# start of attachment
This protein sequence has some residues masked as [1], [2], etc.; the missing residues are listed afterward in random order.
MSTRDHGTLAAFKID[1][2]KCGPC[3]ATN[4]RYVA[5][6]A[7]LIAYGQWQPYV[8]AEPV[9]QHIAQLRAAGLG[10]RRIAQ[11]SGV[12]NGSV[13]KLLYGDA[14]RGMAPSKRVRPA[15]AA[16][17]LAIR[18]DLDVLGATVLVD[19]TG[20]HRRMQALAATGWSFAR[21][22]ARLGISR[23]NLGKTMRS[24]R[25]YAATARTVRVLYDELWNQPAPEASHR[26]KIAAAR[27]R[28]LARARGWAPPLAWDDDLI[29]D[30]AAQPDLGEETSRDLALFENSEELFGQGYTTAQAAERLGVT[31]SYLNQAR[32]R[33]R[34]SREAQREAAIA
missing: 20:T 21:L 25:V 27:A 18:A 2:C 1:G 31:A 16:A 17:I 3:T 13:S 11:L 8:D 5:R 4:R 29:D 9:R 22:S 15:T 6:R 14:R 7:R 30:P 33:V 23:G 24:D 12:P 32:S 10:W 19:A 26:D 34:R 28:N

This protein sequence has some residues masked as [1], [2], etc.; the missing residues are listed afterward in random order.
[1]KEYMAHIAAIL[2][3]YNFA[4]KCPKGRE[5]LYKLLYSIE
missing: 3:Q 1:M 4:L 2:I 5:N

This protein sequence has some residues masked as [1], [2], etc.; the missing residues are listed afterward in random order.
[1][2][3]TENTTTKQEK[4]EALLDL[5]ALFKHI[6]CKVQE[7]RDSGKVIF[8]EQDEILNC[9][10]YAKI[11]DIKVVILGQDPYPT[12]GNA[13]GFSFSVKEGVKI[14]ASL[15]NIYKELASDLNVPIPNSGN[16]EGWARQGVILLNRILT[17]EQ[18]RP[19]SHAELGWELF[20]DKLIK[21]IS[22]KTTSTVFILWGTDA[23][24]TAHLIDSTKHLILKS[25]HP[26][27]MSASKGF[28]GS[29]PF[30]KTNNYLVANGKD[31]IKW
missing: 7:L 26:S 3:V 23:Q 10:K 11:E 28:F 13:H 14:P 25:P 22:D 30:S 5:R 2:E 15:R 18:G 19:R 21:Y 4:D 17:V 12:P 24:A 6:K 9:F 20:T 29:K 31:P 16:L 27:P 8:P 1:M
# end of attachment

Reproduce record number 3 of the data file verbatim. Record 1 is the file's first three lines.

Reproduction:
This protein sequence has some residues masked as [1], [2], etc.; the missing residues are listed afterward in random order.
[1][2][3]TENTTTKQEK[4]EALLDL[5]ALFKHI[6]CKVQE[7]RDSGKVIF[8]EQDEILNC[9][10]YAKI[11]DIKVVILGQDPYPT[12]GNA[13]GFSFSVKEGVKI[14]ASL[15]NIYKELASDLNVPIPNSGN[16]EGWARQGVILLNRILT[17]EQ[18]RP[19]SHAELGWELF[20]DKLIK[21]IS[22]KTTSTVFILWGTDA[23][24]TAHLIDSTKHLILKS[25]HP[26][27]MSASKGF[28]GS[29]PF[30]KTNNYLVANGKD[31]IKW
missing: 7:L 26:S 3:V 23:Q 10:K 11:E 28:F 13:H 14:P 25:P 22:D 30:S 5:R 2:E 15:R 18:G 19:R 21:Y 4:D 17:V 12:P 24:A 6:K 9:F 20:T 29:K 31:P 16:L 27:P 8:P 1:M